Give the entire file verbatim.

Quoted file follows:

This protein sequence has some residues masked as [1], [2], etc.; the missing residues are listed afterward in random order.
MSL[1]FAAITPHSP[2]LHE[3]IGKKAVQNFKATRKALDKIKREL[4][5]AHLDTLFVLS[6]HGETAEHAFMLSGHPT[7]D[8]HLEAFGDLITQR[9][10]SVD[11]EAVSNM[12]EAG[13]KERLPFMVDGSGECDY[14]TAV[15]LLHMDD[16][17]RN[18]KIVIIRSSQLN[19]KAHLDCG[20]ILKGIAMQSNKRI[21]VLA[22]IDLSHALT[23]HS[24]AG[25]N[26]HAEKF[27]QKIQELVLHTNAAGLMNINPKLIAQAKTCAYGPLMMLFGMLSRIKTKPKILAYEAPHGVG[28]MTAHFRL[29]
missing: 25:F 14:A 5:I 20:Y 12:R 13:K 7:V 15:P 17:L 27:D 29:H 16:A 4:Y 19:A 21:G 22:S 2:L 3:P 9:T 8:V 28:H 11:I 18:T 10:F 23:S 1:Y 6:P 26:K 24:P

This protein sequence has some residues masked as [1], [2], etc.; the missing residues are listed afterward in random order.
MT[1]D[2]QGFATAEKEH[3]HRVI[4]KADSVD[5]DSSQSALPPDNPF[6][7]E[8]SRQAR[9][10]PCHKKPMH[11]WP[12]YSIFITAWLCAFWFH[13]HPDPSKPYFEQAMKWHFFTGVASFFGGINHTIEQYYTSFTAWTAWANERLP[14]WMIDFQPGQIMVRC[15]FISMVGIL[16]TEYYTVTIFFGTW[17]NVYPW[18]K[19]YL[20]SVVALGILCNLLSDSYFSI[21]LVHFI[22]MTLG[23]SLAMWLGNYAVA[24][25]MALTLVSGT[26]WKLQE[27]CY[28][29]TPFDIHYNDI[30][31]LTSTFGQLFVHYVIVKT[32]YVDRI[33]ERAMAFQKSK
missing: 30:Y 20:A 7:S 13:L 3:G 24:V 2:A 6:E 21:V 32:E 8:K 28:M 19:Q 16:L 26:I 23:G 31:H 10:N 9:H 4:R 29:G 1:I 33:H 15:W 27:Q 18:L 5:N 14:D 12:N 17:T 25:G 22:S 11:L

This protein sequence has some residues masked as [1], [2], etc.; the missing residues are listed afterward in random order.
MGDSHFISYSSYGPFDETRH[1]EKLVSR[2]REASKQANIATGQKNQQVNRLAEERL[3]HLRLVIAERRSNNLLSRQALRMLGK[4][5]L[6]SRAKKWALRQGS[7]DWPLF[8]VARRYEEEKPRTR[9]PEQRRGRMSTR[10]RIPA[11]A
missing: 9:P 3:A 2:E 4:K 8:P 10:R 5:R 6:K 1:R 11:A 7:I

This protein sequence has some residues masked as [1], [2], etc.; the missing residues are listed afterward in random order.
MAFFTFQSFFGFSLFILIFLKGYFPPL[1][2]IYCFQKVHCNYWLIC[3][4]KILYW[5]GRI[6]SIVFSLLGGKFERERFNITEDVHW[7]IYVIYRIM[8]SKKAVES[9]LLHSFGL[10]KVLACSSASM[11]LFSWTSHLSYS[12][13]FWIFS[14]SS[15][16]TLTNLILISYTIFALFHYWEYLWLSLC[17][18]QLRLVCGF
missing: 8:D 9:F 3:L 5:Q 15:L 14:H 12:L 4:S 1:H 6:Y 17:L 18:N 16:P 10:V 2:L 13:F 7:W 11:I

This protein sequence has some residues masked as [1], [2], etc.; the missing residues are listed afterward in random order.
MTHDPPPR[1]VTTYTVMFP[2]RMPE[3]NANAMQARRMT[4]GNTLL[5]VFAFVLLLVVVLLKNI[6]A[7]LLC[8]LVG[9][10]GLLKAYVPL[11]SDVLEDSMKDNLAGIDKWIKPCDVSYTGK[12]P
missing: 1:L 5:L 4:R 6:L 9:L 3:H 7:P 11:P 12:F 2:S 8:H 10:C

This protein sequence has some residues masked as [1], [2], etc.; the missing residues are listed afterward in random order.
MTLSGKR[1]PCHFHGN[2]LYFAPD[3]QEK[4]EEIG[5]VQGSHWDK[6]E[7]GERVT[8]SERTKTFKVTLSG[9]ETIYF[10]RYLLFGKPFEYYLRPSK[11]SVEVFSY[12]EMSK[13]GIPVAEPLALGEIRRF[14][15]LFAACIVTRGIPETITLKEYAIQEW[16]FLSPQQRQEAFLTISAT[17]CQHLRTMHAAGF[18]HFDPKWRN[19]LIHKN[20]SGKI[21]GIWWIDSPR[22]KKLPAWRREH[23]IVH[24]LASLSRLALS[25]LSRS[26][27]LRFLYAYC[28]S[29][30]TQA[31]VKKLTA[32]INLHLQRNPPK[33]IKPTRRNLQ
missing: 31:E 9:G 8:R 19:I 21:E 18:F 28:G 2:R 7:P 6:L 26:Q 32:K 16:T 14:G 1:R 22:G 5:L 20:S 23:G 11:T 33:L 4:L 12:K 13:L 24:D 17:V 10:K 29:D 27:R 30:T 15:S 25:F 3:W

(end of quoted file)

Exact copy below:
This protein sequence has some residues masked as [1], [2], etc.; the missing residues are listed afterward in random order.
MSL[1]FAAITPHSP[2]LHE[3]IGKKAVQNFKATRKALDKIKREL[4][5]AHLDTLFVLS[6]HGETAEHAFMLSGHPT[7]D[8]HLEAFGDLITQR[9][10]SVD[11]EAVSNM[12]EAG[13]KERLPFMVDGSGECDY[14]TAV[15]LLHMDD[16][17]RN[18]KIVIIRSSQLN[19]KAHLDCG[20]ILKGIAMQSNKRI[21]VLA[22]IDLSHALT[23]HS[24]AG[25]N[26]HAEKF[27]QKIQELVLHTNAAGLMNINPKLIAQAKTCAYGPLMMLFGMLSRIKTKPKILAYEAPHGVG[28]MTAHFRL[29]
missing: 25:F 14:A 5:I 20:Y 12:R 13:K 7:V 15:P 17:L 27:D 29:H 16:A 4:Y 19:A 21:G 22:S 2:L 3:P 9:T 8:V 28:H 11:I 18:T 10:F 23:S 1:Y 6:P 26:K 24:P

This protein sequence has some residues masked as [1], [2], etc.; the missing residues are listed afterward in random order.
MT[1]D[2]QGFATAEKEH[3]HRVI[4]KADSVD[5]DSSQSALPPDNPF[6][7]E[8]SRQAR[9][10]PCHKKPMH[11]WP[12]YSIFITAWLCAFWFH[13]HPDPSKPYFEQAMKWHFFTGVASFFGGINHTIEQYYTSFTAWTAWANERLP[14]WMIDFQPGQIMVRC[15]FISMVGIL[16]TEYYTVTIFFGTW[17]NVYPW[18]K[19]YL[20]SVVALGILCNLLSDSYFSI[21]LVHFI[22]MTLG[23]SLAMWLGNYAVA[24][25]MALTLVSGT[26]WKLQE[27]CY[28][29]TPFDIHYNDI[30][31]LTSTFGQLFVHYVIVKT[32]YVDRI[33]ERAMAFQKSK
missing: 30:Y 20:A 7:S 13:L 3:G 24:V 2:A 6:E 21:V 32:E 8:K 28:M 19:Q 16:L 26:I 23:G 31:H 10:N 9:H 4:R 29:G 1:I 33:H 15:W 27:Q 18:L 5:N 14:D 12:N 17:T 25:G 22:S 11:L

This protein sequence has some residues masked as [1], [2], etc.; the missing residues are listed afterward in random order.
MGDSHFISYSSYGPFDETRH[1]EKLVSR[2]REASKQANIATGQKNQQVNRLAEERL[3]HLRLVIAERRSNNLLSRQALRMLGK[4][5]L[6]SRAKKWALRQGS[7]DWPLF[8]VARRYEEEKPRTR[9]PEQRRGRMSTR[10]RIPA[11]A
missing: 9:P 3:A 2:E 4:K 8:P 10:R 5:R 6:K 1:R 11:A 7:I

This protein sequence has some residues masked as [1], [2], etc.; the missing residues are listed afterward in random order.
MAFFTFQSFFGFSLFILIFLKGYFPPL[1][2]IYCFQKVHCNYWLIC[3][4]KILYW[5]GRI[6]SIVFSLLGGKFERERFNITEDVHW[7]IYVIYRIM[8]SKKAVES[9]LLHSFGL[10]KVLACSSASM[11]LFSWTSHLSYS[12][13]FWIFS[14]SS[15][16]TLTNLILISYTIFALFHYWEYLWLSLC[17][18]QLRLVCGF
missing: 8:D 9:F 3:L 5:Q 15:L 14:H 12:L 4:S 1:H 6:Y 17:L 18:N 16:P 10:V 2:L 13:F 7:W 11:I

This protein sequence has some residues masked as [1], [2], etc.; the missing residues are listed afterward in random order.
MTHDPPPR[1]VTTYTVMFP[2]RMPE[3]NANAMQARRMT[4]GNTLL[5]VFAFVLLLVVVLLKNI[6]A[7]LLC[8]LVG[9][10]GLLKAYVPL[11]SDVLEDSMKDNLAGIDKWIKPCDVSYTGK[12]P
missing: 1:L 5:L 4:R 6:L 9:L 3:H 7:P 11:P 12:F 2:S 8:H 10:C

This protein sequence has some residues masked as [1], [2], etc.; the missing residues are listed afterward in random order.
MTLSGKR[1]PCHFHGN[2]LYFAPD[3]QEK[4]EEIG[5]VQGSHWDK[6]E[7]GERVT[8]SERTKTFKVTLSG[9]ETIYF[10]RYLLFGKPFEYYLRPSK[11]SVEVFSY[12]EMSK[13]GIPVAEPLALGEIRRF[14][15]LFAACIVTRGIPETITLKEYAIQEW[16]FLSPQQRQEAFLTISAT[17]CQHLRTMHAAGF[18]HFDPKWRN[19]LIHKN[20]SGKI[21]GIWWIDSPR[22]KKLPAWRREH[23]IVH[24]LASLSRLALS[25]LSRS[26][27]LRFLYAYC[28]S[29][30]TQA[31]VKKLTA[32]INLHLQRNPPK[33]IKPTRRNLQ
missing: 31:E 9:G 8:R 19:I 21:E 18:F 28:G 2:R 7:P 6:L 26:Q 32:K 16:T 14:G 1:R 22:G 5:L 20:S 23:G 11:T 33:L 4:L 12:K 13:L 24:D 17:V 10:K 29:D 27:R 30:T 15:S 25:F 3:W